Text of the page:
From Xplor for Kids
June 2011 Issue

Take a Hike!

Publish Date

May 23, 2011

Hiking promises adventure—or at least something new to see—around every bend. Before you strike off for a walk in the woods, check your trail-trekking know-how by following Mari and Amy on a virtual hike. Ready?

Amy and Mari hike through a field of wildflowers.

Pack Light. Pack Right.

You don’t need much for a hike, but you do need a little. Wear sturdy shoes or boots—no flip-flops, please—and throw these in your backpack before you hit the trail:

  • Canteen filled with water
  • First-aid kit
  • Snacks
  • Whistle
  • Rain coat
  • Map and compass
  • Pocketknife
  • A small flashlight
  • Toilet paper
  • Field guides, binoculars, magnifying glass, camera, sketchbook
  • Bug repellent and sunscreen

Amy and Mari zigzag down the trail

The trail zigzags down a steep hillside laced with delicate ferns. Amy and Mari begin trudging down the path. You can’t help but think it would be quicker to cut straight down the hill. What should you do?

  1. Bellow “last one down’s a gassy skunk,” and plunge off through the underbrush.
  2. Follow Amy and Mari.
  3. Yell “watch this,” tuck into a ball, and somersault downhill.

There are two reasons why it’s best to follow Amy and Mari. First, wandering off by yourself is a good way to get lost or left behind. Second, if everyone who used the trail veered off the path, the ferns and other plants would quickly get trampled.

Amy steps over a log.

You’re leading the hike and reach a large log that has fallen across the trail. There’s no way to walk around it. What should you do?

  1. Just step over it.
  2. Grab a vine and swing over Tarzan-style while yodeling ah-ee-ah-ee-ee-yah.
  3. Step on top of the log, peek over the other side, then step down.

There’s no way to know what’s behind a fallen log. You don’t want to step in a huge patch of poison ivy, trample a tasty morel mushroom, or wake a venomous snake from its nap. It’s best to step on top of the log, peek over, then carefully step down.

Amy and Mari stop for a water break.

Everyone stops to rest beside a gurgling stream. You peel off your boots and dip your toes in the cool water. It smells sweet. It looks clean. The water in your canteen, on the other hand, has grown warm and stale. You’re thirsty. What should you do?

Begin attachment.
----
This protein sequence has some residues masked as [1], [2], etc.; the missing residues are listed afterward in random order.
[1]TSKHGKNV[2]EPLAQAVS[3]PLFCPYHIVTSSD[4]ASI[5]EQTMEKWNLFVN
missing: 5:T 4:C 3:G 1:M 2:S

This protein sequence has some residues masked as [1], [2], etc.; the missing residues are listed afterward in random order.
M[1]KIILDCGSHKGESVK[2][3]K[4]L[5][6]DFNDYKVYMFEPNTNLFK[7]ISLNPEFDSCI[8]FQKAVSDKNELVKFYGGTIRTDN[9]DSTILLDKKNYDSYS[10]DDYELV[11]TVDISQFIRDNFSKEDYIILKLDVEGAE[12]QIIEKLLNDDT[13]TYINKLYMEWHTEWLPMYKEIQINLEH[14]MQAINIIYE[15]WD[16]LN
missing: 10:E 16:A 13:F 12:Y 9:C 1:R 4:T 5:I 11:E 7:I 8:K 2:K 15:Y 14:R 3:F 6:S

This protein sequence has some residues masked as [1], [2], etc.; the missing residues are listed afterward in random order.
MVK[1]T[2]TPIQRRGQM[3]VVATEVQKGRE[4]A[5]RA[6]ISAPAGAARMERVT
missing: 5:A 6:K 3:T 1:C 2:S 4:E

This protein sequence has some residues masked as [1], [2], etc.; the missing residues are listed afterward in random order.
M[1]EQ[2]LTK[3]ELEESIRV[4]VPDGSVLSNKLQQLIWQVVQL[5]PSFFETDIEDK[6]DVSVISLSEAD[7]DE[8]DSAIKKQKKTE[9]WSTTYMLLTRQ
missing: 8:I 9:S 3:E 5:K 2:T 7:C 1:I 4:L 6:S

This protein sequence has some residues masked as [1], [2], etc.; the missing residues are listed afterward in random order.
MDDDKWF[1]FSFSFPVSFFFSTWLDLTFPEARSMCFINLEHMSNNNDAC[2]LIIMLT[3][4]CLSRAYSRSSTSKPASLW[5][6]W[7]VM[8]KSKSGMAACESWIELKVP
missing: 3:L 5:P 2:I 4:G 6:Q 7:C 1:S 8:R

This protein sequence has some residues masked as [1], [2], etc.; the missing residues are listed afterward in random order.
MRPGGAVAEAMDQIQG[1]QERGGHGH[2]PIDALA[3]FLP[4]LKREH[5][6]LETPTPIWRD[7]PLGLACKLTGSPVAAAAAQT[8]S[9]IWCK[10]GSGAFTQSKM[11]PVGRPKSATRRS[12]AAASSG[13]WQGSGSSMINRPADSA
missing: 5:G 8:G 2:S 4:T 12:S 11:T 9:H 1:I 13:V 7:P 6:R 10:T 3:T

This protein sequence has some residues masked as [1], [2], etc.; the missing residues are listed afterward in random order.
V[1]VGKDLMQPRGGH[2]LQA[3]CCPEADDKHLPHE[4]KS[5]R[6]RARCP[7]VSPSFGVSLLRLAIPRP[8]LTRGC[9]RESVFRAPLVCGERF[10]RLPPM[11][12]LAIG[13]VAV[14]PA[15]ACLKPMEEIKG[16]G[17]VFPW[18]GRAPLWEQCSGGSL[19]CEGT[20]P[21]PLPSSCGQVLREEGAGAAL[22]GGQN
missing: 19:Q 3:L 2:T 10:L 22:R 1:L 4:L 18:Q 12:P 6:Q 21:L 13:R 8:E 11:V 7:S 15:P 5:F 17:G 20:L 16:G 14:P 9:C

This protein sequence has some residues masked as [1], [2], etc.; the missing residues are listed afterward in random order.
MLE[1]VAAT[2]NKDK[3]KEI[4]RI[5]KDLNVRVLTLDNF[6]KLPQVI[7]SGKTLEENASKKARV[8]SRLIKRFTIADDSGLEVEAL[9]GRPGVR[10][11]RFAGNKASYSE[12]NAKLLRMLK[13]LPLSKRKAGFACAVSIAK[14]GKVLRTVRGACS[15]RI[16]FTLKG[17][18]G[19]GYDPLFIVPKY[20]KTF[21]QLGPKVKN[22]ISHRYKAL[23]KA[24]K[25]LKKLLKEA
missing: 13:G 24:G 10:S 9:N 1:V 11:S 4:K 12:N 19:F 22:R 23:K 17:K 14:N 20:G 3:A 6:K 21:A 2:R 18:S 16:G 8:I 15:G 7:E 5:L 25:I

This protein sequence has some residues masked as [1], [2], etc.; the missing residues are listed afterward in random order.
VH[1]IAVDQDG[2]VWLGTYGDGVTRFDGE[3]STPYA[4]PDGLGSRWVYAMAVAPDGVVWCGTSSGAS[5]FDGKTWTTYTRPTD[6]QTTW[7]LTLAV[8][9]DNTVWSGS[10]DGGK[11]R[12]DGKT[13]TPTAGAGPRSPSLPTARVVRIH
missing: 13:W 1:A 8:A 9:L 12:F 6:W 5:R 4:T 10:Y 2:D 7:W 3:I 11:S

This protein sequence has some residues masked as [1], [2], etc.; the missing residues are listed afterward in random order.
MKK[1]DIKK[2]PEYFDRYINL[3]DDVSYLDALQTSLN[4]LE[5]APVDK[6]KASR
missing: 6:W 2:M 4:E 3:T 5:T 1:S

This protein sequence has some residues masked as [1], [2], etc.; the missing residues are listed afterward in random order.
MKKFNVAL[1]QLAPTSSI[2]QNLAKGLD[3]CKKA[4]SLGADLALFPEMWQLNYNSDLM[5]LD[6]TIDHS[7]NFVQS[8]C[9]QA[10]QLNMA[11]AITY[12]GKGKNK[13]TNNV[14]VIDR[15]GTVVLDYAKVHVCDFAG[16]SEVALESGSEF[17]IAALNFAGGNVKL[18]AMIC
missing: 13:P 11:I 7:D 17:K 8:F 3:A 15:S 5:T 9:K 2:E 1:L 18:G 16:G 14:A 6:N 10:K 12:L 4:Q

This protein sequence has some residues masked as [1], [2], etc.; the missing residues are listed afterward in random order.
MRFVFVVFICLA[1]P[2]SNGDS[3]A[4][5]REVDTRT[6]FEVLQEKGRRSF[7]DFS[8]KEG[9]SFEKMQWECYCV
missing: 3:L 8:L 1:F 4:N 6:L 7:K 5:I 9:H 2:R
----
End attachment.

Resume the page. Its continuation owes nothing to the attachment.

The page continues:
1. Sip from the stream.
  2. Drink from your canteen.
  3. Convince Mari to drink from the stream. If nothing happens to her, it’s okay for you.

Stream water might look clean, but it’s probably full of germs. One sip and you’ll be sick. So, stick with water from your canteen. For ice-cold water all hike long, fill your canteen three-quarters full and freeze it the night before.

Amy hugs a tree.

A shiny green beetle captures your attention. You pull out a magnifying glass and crouch down for a peek. When you stand up, Mari and Amy have disappeared. You run after them, but come to a fork in the trail. What should you do?

  1. Flip a coin. Heads go right; tails go left.
  2. Use your magnifying glass to focus the sun’s rays to light a signal fire.
  3. Hug a tree.

When you’re separated from your group—or if you get lost—hug a tree, stay put and wait for people to find you. Blow a whistle if you have one. The sound will guide searchers to your location.

Mari studies a wildflower.

The tunnel of trees you’ve been hiking through opens into a meadow. Thousands of pretty wildflowers dot the hillside. Your mom loves flowers, and you probably owe her for that vase you broke playing catch in the kitchen. What should you do?

  1. Pick some flowers. After all, there are thousands.
  2. Dig up a clump of flowers. Mom can plant them in her garden and enjoy them all summer.
  3. Take a photo. It will last longer.

It probably wouldn’t hurt a thing if you picked a handful of flowers for mom. But, what if everyone who used the trail picked a handful? Soon the flowers would be gone. Take only pictures; leave only footprints.

Also in this issue

Amber Bokern

Amber's Outdoor Adventure

Amber Bokern had no problem catching a limit of frogs. Catching them after they escaped in her house was another story.

Photo of a devil crayfish.

Catch a Crayfish

You get a line. I'll get a pole. Here's how to fish at a crawdad hole.

Storm Clouds loom over conservation area

Clock a Thunderstorm

How far away is that thunderstorm? Here's how to tell.

Insect Pit Trap

Dig a Trap

Like to know what's crawling around the forest floor? Dig a pit trap to find out.

Go with the Flow

There's no better way to beat summer's heat than floating a cool, clear Ozark stream.

Periodical Cicadas

Hum Along at a Reunion Concert

Periodical cicadas are wiggling out of the ground for a reunion concert. Grab some earplugs, because June will be LOUD!

Baltimore Oriole

Jam with a Songbird

What's orange and sings and loves grape jelly?

Image of a monarch

Nature's Exclamation Points

Summer's aflutter with Missouri's amazing—and beautiful—butterflies.

Girl fishing with father on Missouri river.

Take Dad Fishing

Follow these tips for the perfect Father's Day.

This Issue's Staff:

David Besenger
Bonnie Chasteen
Chris Cloyd
Peg Craft
Brett Dufur
Les Fortenberry
Chris Haefke
Karen Hudson
Regina Knauer
Kevin Lanahan
Kevin Muenks
Noppadol Paothong
Marci Porter
Mark Raithel
Laura Scheuler
Matt Seek
Tim Smith
David Stonner
Nichole LeClair Terrill
Stephanie Thurber
Cliff White
Kipp Woods

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